How To Get Started Selling On eBay

Many people are in a hurry to make money when they start selling on eBay. However, it does take time to learn how to do it right and early mistakes can be costly. It is a good idea to begin by selling a few smaller items you have around the house rather than jumping directly into drop shipping or stocking up on new goods. This allows you to build up both your experience and feedback. Also consider that most savvy buyers won’t buy expensive items or drop shipped items from newbies because they tend to mess things up.

What Do You Need?

You need a good digital camera that is easy for you to use that can take good close-up shots of the merchandise you’re selling. Another good alternative is a flatbed scanner but it doesn’t work well for every item type. Easy to use photo-editing software is important too. You’ll want to learn how to crop your pictures down to a reasonable size. Remember good photos are essential for selling on eBay. Avoid using stock photos or borrowing random pictures on the Internet. This can come back to bite you.

Printing out your own postage via PayPal can save you a lot of time since you can, in most cases, avoid the line at the Post Office. Of course, to do this you will need a good digital scale to weigh your items accurately for shipping, a good inkjet or laser printer to print out your labels, and packaging material. I recommend buying your scale on eBay. The scales you find will work fine and are considerably less expensive than those in office supply stores. Packaging material is kind of a broad topic so I’ll cover this in a future article.

What Should You Sell?

That’s not an easy question to answer because it’s different for everyone. I’ve found that it’s best to sell what you own already and that you have a lot of knowledge about. For example, my first 100 sales were mostly for old wargaming books I had stored after college 20+ years ago. They sold well, for the most part, and some went for surprisingly high prices too. Look around your house and I’ll bet you’ll find stuff that you don’t use any more that you can easily part with.

But, what if you aren’t a packrat or are young and don’t have a lot of stuff sitting around? Another route you can take is to check out local garage sales, thrift stores, and discount stores for things to sell. Look for items in good condition that you know the current sales volume and price for on eBay. Discount and closeout stores like TJMaxx usually offer good quality merchandise at low retail prices. I had some good early success buying celebrity logo trinkets and selling them for 2 to 3 times what I paid for them.

You want to avoid getting stuck with a lot of items you can’t move so go slow and cheap. Only list about 10-15 items at a time. Save your receipts so that you can return stuff that doesn’t sell and so that you can write it off on your taxes as an expense if it does. At this point, you won’t be making a lot of money but the objective is to build up your feedback and develop your own system for managing your new business. Once you get to over 100 feedback from selling activity you’ll have the experience to easily take your eBay business to the next level.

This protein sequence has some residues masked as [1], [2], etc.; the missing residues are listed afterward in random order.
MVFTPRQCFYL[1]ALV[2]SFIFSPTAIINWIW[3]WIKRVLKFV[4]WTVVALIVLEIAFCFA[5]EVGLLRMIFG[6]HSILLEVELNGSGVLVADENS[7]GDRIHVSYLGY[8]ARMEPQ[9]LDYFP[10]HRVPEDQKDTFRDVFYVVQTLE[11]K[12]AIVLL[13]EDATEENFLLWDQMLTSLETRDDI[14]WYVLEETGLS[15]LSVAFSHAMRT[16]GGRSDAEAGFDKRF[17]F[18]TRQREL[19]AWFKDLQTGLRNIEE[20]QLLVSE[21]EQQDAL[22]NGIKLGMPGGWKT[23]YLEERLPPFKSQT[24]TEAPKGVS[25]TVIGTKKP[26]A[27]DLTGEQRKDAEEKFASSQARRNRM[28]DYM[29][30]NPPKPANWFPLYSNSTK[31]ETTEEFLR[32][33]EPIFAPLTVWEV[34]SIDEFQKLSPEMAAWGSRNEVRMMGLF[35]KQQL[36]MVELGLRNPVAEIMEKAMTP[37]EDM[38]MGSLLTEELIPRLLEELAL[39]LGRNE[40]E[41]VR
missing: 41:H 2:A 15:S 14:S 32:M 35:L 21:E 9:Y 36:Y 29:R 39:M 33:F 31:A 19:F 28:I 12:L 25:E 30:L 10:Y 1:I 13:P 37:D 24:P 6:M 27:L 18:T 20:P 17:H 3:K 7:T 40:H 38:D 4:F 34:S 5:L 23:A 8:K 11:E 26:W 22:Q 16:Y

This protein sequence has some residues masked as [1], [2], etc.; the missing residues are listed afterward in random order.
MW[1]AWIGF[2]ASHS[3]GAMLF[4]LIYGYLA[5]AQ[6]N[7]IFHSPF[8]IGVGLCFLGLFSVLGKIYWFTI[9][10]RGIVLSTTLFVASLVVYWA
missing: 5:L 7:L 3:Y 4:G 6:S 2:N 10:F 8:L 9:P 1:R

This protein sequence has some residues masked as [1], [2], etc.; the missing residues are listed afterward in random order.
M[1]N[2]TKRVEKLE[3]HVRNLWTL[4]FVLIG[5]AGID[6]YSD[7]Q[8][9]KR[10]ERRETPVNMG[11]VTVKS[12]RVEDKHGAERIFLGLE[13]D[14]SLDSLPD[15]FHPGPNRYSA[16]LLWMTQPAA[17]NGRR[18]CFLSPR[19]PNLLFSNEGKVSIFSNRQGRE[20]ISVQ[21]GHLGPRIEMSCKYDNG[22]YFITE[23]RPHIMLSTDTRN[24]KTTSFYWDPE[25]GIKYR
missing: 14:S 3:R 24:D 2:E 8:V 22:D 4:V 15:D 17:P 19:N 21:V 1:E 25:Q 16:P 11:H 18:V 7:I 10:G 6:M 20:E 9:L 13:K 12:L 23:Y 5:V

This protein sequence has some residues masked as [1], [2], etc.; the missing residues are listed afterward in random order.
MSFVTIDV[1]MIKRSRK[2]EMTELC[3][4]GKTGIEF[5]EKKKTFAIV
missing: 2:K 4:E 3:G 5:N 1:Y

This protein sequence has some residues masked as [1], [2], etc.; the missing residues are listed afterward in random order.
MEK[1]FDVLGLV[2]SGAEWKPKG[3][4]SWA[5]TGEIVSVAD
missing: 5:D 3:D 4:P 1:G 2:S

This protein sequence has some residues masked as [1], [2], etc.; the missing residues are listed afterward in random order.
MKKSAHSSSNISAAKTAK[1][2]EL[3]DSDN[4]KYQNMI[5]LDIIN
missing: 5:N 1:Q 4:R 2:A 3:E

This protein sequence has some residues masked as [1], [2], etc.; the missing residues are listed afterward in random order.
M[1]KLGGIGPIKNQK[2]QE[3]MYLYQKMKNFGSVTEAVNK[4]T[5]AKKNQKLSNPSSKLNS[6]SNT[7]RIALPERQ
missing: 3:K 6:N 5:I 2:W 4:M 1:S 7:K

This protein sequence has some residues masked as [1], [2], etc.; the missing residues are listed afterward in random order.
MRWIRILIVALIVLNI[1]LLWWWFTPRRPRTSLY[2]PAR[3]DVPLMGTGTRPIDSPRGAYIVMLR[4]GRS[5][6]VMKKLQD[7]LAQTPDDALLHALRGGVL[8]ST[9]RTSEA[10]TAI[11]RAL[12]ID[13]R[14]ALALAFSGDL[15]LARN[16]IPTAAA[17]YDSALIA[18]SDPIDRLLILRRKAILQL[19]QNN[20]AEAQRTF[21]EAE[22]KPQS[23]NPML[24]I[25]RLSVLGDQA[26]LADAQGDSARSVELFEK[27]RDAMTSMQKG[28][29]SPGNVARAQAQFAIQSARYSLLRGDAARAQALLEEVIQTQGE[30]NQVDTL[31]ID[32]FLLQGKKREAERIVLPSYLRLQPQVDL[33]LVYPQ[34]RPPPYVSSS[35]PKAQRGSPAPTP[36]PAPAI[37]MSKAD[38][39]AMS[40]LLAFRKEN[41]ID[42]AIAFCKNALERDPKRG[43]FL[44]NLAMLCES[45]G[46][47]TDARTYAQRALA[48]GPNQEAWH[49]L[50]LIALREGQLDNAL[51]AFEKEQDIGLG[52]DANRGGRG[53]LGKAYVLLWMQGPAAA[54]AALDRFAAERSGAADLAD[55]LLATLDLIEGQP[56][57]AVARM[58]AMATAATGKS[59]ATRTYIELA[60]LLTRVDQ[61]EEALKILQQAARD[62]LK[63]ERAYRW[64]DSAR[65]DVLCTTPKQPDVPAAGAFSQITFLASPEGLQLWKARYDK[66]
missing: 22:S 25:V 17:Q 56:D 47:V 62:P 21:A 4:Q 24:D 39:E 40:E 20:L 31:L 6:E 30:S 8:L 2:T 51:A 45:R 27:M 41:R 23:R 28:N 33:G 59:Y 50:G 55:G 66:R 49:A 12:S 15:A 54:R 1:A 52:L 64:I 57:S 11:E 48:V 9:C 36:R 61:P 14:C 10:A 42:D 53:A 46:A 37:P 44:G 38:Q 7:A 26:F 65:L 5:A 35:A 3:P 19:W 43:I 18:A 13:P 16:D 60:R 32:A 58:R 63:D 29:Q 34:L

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Comment by Florchakh
2007-10-08 06:58:31

Some time ago I’ve tried to sell a domain name. Of course there was no way to sell a pearl from this frickin’ SEA of crap, so I think it was the last time when I used eBay.

It looks like other, niche services works MUCH better for niche products…

Comment by jfc
2007-10-08 07:28:14

That’s true about domain names. You’ll have a lot better success selling on DigitalPoint or other webmaster/web marketing/domaining type forums where you’ve taken the time to establish a rep.

You really have to know the niches you’re selling in on eBay. Some are way too crowded to sell in effectively while others, amazingly, aren’t too bad for a new seller who takes the time to build up slowly.

Comment by Florchakh
2007-10-08 08:19:45

What an irony - there still no better place for gaming the price than eBay ]:->

2008-07-20 14:50:52

When we moved homes a couple of years ago we sold several items on eBay … that was my first time selling. We sold most of the things for pretty reasonable prices, and I was surprised what people were interested in.

For instance, we sold some spare parts for a Jenn Air indoor grill and ended up with quite a substantial sum. But we had much less success with books and CDs. They sold much more successfully on Amazon.

Comment by jfc
2008-07-20 16:07:28

Hi Refurb,

Books and CD’s aren’t big sellers on eBay for most people due to the heavy competition. You’ll do better selling used CD’s and paperbacks by renting a table at a local flea market. Buying used books, DVD’s and CD’s on eBay can get you some good deals though.

Comment by Mike
2008-10-23 20:43:49

Interesting thoughts. I’d recommend that you check out what similar books sell for on eBay before dumping anything for too little money. Although there is a lot of competition on eBay, you can still hit a real winner if you’ve got the right out of print book. It only takes about 30 seconds to check.

Comment by Jean
2008-12-03 05:02:28

For me use of TurboLister and shipment optimisation are the most important. Shipment can be a nightmare if not well planned.

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